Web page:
House Speaker Nancy Pelosi said she will try to pass the supplemental war spending bill before the July 4th recess. Last week, thirty House members sent a letter to the Speaker, urging for a delay on the $33 billion vote until questions about the war in Afghanistan would be answered.
“News coverage of the Hastings story has focused almost exclusively on the intemperate and inappropriate remarks of General McChrystal and his aides, which has led to the resignation of General McChrystal. What we find particularly disturbing, however, are the characterizations of the war by key military leaders that contradict what Congress and the American people have been told by the administration.
Until a full and complete explanation of these comments and views are presented to the Congress, we believe that a vote by the House of Representatives on the Administration’s request for a supplemental appropriation for the war in Afghanistan would be inappropriate.
According to the article, “Instead of beginning to withdraw troops next year, as Obama promised, the military hopes to ramp up it counterinsurgency campaign even further.” A senior military official stationed in Afghanistan is quoted: “There’ a possibility we could ask for another surge of U.S. Forces next summer if we see success here.” General McChrystal’s Chief of Operations, Major General Bill Mayville, described the war in Afghanistan as unwinnable: “ It’s not going to look like a win, smell like a win or taste like a win. This is going to end in an argument.”
These comments raise serious questions about the war, those responsible for prosecuting the war, and the prospect that a withdrawal of US forces will begin next July as the president has assured us. We therefore respectfully request that action on the FY 2010 Supplemental Appropriation Act for the war in Afghanistan not be brought before the House of Representatives unless and until these serious questions and concerned are fully addressed.”
A delay would be among the least of things to do before voting on more money to be wasted and more blood to be spilled on a war that cannot be won. Unfortunately, the request has not been granted.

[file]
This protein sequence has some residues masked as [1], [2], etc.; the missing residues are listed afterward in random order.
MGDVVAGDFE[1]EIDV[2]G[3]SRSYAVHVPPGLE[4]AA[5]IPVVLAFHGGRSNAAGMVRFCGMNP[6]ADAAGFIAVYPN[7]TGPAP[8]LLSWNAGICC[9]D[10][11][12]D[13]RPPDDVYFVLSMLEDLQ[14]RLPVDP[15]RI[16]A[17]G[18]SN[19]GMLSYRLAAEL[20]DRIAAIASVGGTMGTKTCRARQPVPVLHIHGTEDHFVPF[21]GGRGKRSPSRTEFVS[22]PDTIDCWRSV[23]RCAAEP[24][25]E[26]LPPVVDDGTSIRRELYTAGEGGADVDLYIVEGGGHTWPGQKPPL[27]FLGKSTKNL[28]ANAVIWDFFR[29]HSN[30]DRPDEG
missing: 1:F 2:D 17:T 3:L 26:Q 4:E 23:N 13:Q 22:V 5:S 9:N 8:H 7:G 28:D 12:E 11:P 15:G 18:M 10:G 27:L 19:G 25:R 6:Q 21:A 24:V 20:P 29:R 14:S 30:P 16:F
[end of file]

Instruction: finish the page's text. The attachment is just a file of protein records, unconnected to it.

One encouraging sign is Pelosi’s decision to split the bill into two parts. In an effort to force progressive support for the war funding, there was a move to tie important domestic programs — like funding for the oil spill clean up — to the war. Essentially like putting lipstick on the war. We’ve been working to sound the call against that move, and it looks like we may have won that battle because reports now indicate that the House will hold two separate votes—one just on the war money, and the other on the domestic spending. This would allow members of Congress to vote for or against the war funding based on their support of the war, not on their support for “puppies and sunshine,” as one Hill staffer put it in a meeting with one of our staff people.
“Any conversation about the deficit that leaves out defense spending is seriously flawed before it begins. […] “The savings in front of us deserve a careful look and a thorough debate; but I fear that if we can’t decide what we can afford to do without today, we’ll be forced to make much more draconian cuts in the years to come. Of course, we must conduct such a review with the intent of maintaining a strong and sufficient armed force to deter and defeat any enemy that puts our nation and our people at risk. We can do both.”
We can afford to do without perpetual wars. We have problems that have been deferred for too long, and they need to be dealt with now. Yesterday, House Republicans blocked the extension on unemployment benefits for people who have been out of work for long periods of time. “America’s unemployed workers cannot wait any longer for us to do the right thing,” Rep. Jim McDermott, (D-Wa), is quoted saying. That’s right. The House should vote NO on war spending. Ending the war in Afghanistan would save billions of dollars, dollars which could be used here at home, creating more jobs and services, improving the education system, health care and infrastructure.